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The flaked almonds look a bit lighter than the ones in the recipe’s picture but I was worried about them burning!
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A slice for me! My hubby had his with a dollop of creme fraiche on the side.
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Leftovers for another day.

Happy Baking!

Love Sam xx

Scandelicious Baking- Dime/Daim Bar Muffins.

Last Friday, at the end of the second week of the summer holidays I was at home in baking mode. I’d had the scales and the oven on to bake some cupcakes for my Dad’s cousin’s Golden Wedding Celebration. My two teenagers weren’t coming to the party but I wanted them to have a treat while we were out to have after their pizza.  They love muffins and chocolate so I thought I could try and bake them some Dime Bar Muffins like I saw in Scandelicious Baking by Signe Johansen.

Signe says in the recipe introduction: “These chocolate muffins satisfy a sweet tooth without being too sweet, despite the fact they contain little nuggets of Daim almond praline and are topped with a rich chocolate Daim glaze,”  Sounds good to me!

When I was out shopping the day before I struggled to find the Dime/ Daim bars needed to bake the muffins.  I was in Sainsburys and couldn’t find any on the shelf.  When I asked the assistant if they had any in he said they had stopped selling them.  Why?  I didn’t have time to go anywhere else except a local Tesco where I did find a couple of bars of Dairy Milk with Daim pieces in it.  I hoped that they would work just as well in the recipe.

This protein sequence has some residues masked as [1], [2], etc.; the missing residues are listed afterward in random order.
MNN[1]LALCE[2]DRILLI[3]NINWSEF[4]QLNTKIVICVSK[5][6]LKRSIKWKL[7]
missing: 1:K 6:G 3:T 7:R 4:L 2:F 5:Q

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Dairy Milk Daim Bars, I needed two of these bars. Some pieces were chopped up in the muffins itself, the rest ended up as a chocolate glaze and sprinkled on the top of the muffins!

So on the Friday morning out came my muffin cases and the muffin tin and I got down to work.

The muffins didn’t swell up as much as I thought they would do, so they looked far more like cupcakes than muffins to me.  The kitchen smelled of chocolate heaven and my mouth was watering.  I didn’t eat any though as we were going out that night but I was really tempted!

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Whisking eggs, vanilla and sugar together.
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Folding in the flour and baking powder.
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The muffin batter ready to be put in the cake cases and for the oven.
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The finished Daim Bar Muffins were spread with a chocolate glaze and topped with chopped pieces of Dairy Milk with Daim inside.
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One of the muffins broken up to see what was inside!

Both my children loved the muffins and so did my hubby who had one to “put him on” until we ate at the Golden Wedding Celebration that evening.  He enjoyed it as he doesn’t have a sweet tooth but they still tasted great, just goes to show you don’t need to pack things full of sugar to taste good.  I thought, oh well I’ll have one for breakfast on the Saturday morning but when we got in from the party we found that ALL the muffins had gone!  Oh dear, my cake eating fairies had been at it again.  I’ll just have to go off and bake another batch!

Happy Baking!

Love Sam xx